Ballinger disagreed that the limits on damages were unlikely to be raised in the future. "The cap is not what’s attractive to me about it," he said. "What’s attractive to me about it is that we can have the policy debates that it takes to be able to effectuate the policy that the citizens ask us to do."
Chief Justice Dan Kemp
of the Supreme Court told lawmakers he was not speaking against the bill in its entirety, just the portion that would seize judicial rulemaking authority for the legislature. "If the Supreme Court proposed a constitutional amendment that the court should make the rules of the House and Senate, you would find that proposition unacceptable, and I agree with you," Kemp said. Legislators were unconvinced, with some telling Kemp that the U.S. Congress has oversight over judicial rulemaking at the U.S. Supreme Court.
Denise Hoggard, president of the Arkansas Bar Association,
testified against the bill. By capping damages and limiting contingency fees, she said, the measure would shut out "working poor" and other Arkansans "who cannot afford hourly rates" of attorneys. "One person out of every four [in the state] is at 125 percent of the [federal poverty level]" she noted. "What SJR 8 does is take away the opportunity for folks to hire the lawyer of their choosing," she said, by "economically limiting the types of cases that lawyers will chose to invest their time into. ... It adversely affects the fair administration of justice."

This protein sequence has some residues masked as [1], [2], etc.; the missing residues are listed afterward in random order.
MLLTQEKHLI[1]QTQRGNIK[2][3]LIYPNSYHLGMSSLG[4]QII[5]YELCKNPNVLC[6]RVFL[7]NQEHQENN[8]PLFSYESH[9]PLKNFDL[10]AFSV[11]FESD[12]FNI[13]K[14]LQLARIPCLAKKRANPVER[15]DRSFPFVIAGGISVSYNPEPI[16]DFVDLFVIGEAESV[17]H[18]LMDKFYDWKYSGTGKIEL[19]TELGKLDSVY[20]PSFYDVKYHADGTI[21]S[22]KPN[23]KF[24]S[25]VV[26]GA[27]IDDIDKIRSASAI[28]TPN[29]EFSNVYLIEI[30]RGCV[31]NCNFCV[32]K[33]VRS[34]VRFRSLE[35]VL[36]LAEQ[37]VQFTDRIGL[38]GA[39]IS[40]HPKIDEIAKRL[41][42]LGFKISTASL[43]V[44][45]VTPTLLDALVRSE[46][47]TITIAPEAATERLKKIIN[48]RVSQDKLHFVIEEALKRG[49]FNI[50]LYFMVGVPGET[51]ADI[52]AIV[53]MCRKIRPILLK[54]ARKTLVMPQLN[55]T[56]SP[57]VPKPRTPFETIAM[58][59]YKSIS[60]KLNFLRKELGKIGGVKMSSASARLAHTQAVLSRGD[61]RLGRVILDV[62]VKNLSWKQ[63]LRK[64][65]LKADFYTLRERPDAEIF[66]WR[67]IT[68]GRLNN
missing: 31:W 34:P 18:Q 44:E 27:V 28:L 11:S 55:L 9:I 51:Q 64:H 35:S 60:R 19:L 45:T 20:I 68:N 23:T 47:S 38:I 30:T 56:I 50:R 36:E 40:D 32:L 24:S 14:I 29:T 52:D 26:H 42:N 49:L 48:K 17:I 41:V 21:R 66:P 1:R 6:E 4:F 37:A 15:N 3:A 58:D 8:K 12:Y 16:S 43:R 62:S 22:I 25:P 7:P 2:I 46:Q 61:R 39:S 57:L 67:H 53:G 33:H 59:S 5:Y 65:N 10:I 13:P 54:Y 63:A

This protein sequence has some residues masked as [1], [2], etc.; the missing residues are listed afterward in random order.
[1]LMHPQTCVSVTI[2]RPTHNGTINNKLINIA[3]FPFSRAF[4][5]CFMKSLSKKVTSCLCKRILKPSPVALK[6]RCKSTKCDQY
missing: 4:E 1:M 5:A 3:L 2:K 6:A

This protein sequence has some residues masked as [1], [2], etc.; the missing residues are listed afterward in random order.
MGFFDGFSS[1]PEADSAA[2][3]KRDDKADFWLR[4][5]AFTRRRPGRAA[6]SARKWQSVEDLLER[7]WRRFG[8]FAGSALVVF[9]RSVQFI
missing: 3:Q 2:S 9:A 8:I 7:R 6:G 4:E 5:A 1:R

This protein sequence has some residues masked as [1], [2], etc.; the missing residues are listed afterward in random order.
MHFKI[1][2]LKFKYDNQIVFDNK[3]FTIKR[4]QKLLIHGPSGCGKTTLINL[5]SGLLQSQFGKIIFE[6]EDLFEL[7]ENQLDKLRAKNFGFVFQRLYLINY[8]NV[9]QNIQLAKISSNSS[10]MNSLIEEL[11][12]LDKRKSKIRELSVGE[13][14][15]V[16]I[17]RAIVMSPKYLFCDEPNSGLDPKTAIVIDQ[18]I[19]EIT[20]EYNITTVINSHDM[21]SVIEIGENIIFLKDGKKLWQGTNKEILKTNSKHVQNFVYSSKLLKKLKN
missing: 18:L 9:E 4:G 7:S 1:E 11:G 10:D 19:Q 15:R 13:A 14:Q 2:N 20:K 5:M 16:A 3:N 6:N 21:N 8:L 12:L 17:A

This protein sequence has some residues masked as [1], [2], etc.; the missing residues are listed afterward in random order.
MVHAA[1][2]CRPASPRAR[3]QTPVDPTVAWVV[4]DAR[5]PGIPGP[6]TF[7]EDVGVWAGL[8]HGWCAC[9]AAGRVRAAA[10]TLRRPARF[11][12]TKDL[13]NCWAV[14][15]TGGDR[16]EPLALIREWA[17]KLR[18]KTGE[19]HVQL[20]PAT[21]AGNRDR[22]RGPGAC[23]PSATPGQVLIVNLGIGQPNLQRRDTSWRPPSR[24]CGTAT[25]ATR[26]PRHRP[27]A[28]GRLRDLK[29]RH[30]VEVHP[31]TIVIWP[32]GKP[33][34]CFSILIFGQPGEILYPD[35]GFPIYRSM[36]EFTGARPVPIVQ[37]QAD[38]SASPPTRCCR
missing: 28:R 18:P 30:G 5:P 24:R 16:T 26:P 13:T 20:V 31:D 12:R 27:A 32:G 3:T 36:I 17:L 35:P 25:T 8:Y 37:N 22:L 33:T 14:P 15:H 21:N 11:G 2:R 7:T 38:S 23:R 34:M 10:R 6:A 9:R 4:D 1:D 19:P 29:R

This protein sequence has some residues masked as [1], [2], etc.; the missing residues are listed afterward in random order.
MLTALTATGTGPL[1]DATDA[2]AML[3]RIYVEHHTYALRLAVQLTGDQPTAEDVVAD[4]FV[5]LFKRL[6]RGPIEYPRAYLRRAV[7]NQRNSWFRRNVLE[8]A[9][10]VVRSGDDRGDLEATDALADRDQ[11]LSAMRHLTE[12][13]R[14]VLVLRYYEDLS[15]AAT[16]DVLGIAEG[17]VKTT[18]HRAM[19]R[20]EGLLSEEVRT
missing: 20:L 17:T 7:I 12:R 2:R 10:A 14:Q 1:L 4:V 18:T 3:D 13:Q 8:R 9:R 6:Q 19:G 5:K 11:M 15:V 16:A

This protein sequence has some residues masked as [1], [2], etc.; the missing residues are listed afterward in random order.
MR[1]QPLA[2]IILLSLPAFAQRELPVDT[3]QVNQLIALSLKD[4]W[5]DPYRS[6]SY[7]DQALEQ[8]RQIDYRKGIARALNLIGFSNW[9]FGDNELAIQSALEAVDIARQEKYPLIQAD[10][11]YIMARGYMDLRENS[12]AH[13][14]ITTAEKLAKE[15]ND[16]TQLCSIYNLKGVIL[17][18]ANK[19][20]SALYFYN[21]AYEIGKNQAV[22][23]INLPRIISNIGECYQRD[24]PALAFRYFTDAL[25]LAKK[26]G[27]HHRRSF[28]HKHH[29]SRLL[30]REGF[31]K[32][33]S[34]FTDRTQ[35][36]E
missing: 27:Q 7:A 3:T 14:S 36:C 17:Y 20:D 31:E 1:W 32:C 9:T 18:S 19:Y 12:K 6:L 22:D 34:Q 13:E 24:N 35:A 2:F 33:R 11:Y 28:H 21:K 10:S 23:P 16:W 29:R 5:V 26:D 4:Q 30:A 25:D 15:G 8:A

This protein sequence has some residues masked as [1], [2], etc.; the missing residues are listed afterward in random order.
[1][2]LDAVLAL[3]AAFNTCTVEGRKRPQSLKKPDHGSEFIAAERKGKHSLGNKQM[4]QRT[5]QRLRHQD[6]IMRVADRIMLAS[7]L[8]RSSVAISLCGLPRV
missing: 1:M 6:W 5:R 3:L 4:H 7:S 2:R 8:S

Randy Zook, the head of the Arkansas State Chamber of Commerce
, asked for a yes vote. He told legislators SJR 8 was about "creating a climate in Arkansas that enhances the health of our economy." Zook noted the diverse business interests committed to limiting their liability in lawsuits: "The manufacturing sector, trucking, poultry, the Farm Bureau, hospitals, doctors nursing homes … just about every sector in Arkansas is on that list." According to one list, he said, Arkansas ranks 41st "in terms of the perceptions of our legal climate." He claimed the bill would raise the state's competitive standing for businesses.
The bill's most forceful opponent today was Rep. House. He gave the example of an automaker aware of a deadly flaw in its product, but that makes a calculated business decision to let its insurance cover those costs. Punitive damages in such a case would be sharply limited, House said.
"Some people in this world just hurt all the time, from the date of their injury to the day they die," House said. "Well, just $500,000 — sorry you feel so bad, sorry you hurt so bad, just go on about your life, take your pills. Would you take $500,000 if I was sitting here cleaning my pistol and I shot your privates off, so you couldn’t have a sex life? Especially you young folks — $500,000, no sex, rest of your life. Sorry, feel real bad about that. But that’s the limits.
"I cannot think of a more horrible path to take than abandoning the jury system where 12 people in our community decide what’s right, what’s fair, what’s just in each individual case," House declared.
Ballinger said that in the case of a person with long-term injuries, "there’s going to be a lot of medical bills. There is an opportunity to get a lot of punitive damages there ... Any trial lawyer worth his salt is going to get a big verdict out of that one. ... My point is that justice finds a way and it’s going to get done." Limiting damage awards is necessary, he insisted.
"Now, what we have to do is … to find a way to set policy so people can feel like there’s some sort of limitation, so that every single day they don’t have to worry about being driven out of business."